"We were sequestered in this 15,000-square-foot penthouse suite at the Hilton for the duration of the show, and can you believe we had cabin fever?" Burton says. "No TV, no papers, no phone, no radio. Just these guys."

"Sure it's been hard on us, but then this business is hard, and we all had to work our butts off to do the job," Russo interjects, his Boston accent coming through loud and clear. "I mean, it's Wayne Newton! This is a once-in-a-lifetime chance, and it has been a life-altering experience."

Each finalist underwent not only grueling talent auditions, but also extensive medical and psychological testing. They had no contact with the outside world, which was difficult for all of them, especially Trammel, who has a young daughter.

"It was hard, but it was so worth it," Trammel says. "In the end, none of us will lose. We've all gained something from this entire experience."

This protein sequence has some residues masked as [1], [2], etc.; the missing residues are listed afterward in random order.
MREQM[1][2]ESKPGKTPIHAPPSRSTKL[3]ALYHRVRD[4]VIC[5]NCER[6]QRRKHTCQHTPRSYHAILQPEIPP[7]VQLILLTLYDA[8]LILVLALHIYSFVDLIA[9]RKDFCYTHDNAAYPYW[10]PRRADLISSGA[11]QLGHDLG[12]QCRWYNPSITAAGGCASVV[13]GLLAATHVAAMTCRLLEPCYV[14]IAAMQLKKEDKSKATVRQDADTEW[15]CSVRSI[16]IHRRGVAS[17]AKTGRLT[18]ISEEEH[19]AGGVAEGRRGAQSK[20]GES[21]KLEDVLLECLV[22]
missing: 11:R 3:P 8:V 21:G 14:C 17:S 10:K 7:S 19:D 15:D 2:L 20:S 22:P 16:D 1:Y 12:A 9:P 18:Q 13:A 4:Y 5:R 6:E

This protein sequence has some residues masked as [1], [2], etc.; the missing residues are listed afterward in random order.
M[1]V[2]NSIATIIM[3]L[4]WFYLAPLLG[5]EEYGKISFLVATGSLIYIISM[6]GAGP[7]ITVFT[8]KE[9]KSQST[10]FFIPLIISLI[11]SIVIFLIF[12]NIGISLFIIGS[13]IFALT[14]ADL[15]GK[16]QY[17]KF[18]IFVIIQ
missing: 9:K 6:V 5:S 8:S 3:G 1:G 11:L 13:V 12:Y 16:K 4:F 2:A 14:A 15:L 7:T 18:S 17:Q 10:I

From their new mentor, Newton, the trio says they've learned what it takes to not only make it in show business, but also to endure.

"Mr. Newton gave us the best advice the very first time he met with us as a group," Russo says. "He said, 'Be true to yourself, and be yourself. The audience will immediately connect with you if you do those two things.'"

"This is better than 'American Idol' because this is not just about being a singer, it's about being an entertainer, which is something completely different," Trammel adds. "This wasn't about some unknown young kid performing for the first time. We already work in this business and we just need that one break to get over the next hurdle. And unlike 'Idol,' Mr. Newton gives us constructive criticism and advice. He has never talked down to any of us, insulted us or made fun of us. Simon [Cowell, of 'American Idol'] doesn't teach anyone anything about show business.